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James T. KeaneNovember 01, 2022
A portion of John Nava's tapestry of the communion of saints in the Cathedral of Our Lady of the Angels in Los Angeles (Wikimedia Commons/Adam A. Sofen)

Happy All Saints Day! While tomorrow, All Souls Day, is a bit more inclusive as far as memorials go, today’s feast is also an important one for anyone seeking to live a life of holiness—it turns our eyes toward the examples of sanctity in our contemporary milieus and in the history of the church. And we’ve all known a saint or two in our own lives, haven’t we? Even if not, the church gives us many examples of such, from apostles to martyrs to doctors to some real characters who might have seemed unlikely candidates once upon a time. There’s even a patron saint of writers, St. Francis de Book Sales.

Saints are “simultaneously exceptional and ordinary: ideals of holiness that awe us, inspire us toward deeper piety and convict us in our moral finitude."

Over the decades, America has always had time and space not only for this feast but for the cult of the saints in general. Our inaugural issue on April 17, 1909, featured a review of three books on St. Joan of Arc, including Mark Twain’s Personal Recollections of Joan of Arc. (The reviewer, Michael Kenny, S.J., insisted on calling him Samuel Clemens.) In more recent times, America editor at large James Martin, S.J., turned a 2005 reflection(“The Saint of the Sock Drawer”) into the starting point for The New York Times best-seller, My Life With The Saints.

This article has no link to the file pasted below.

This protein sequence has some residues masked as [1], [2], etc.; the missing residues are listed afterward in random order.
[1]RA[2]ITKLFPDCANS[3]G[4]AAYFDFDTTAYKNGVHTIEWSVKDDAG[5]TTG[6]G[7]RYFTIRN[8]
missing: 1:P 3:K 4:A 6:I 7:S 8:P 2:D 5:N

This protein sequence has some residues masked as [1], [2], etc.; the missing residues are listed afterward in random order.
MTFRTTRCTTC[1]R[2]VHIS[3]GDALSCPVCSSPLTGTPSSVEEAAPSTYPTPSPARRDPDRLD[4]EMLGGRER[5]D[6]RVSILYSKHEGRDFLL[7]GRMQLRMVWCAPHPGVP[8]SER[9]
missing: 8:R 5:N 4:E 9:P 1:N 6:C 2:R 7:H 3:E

Just in the past two weeks, America ran two stories on Peter Gumpel, S.J., who spent decades in Rome working on the causes of various candidates for sainthood: Kenneth L. Woodward’s “The final secret of the Vatican’s Jesuit saint maker” and Colleen Dulle and Gerard O’Connell’s “Inside the Vatican” podcast. Woodward’s 1990 book Making Saints: How The Catholic Church Determines Who Becomes A Saint, Who Doesn’t, And Why introduced many readers to the exhaustive and sometimes byzantine processes by which candidates for sainthood are put forward and promoted. In 2019, Kathleen Sprows Cummings showed in A Saint of Our Own how the causes of saints can sometimes be bound up with national and ethnic self-understandings.

In his review of the latter for America, Jack Downey noted that saints can be many things at once. They are “simultaneously exceptional and ordinary: ideals of holiness that awe us, inspire us toward deeper piety and convict us in our moral finitude. They are also thaumaturgical protectors who miraculously cure us of terminal illnesses, keep our loved ones safe during times of war and help us find stuff.” But at the same time, they “are also essentially mascots of particular causes, places and nations. And as such, they are also subject to ecclesiastical politics.”

In 2003, Lawrence Cunningham reviewed Robert Ellsberg’s The Saints’ Guide to Happiness for America, noting that Ellsberg had not turned to the saints to find “a smiley-face existence, or even Aristotle’s fullness of life derived from an intellectually and morally ordered way of being.” Rather, Cunningham wrote, “he has in mind that happiness rooted in the Beatitudes of Jesus, whose introductory word is more commonly translated today as blessed, rather than happy.”

Of course, as Cunningham notes, “the happiness promised in the Beatitudes often has an oxymoronic character in that, alongside peace and mercy, its litany of blessings includes words not normally associated with happiness—such as mourning and poverty.” Holiness, in other words, is no laughing matter. Nor, Ellsberg argues, is it “a code of conduct or a program to be followed, but a certain habit of being, a certain fullness of life.” However, Ellsberg also cites his mentor (and likely saint) Dorothy Day in arguing that happiness and holiness go together: “halfway to heaven is heaven.”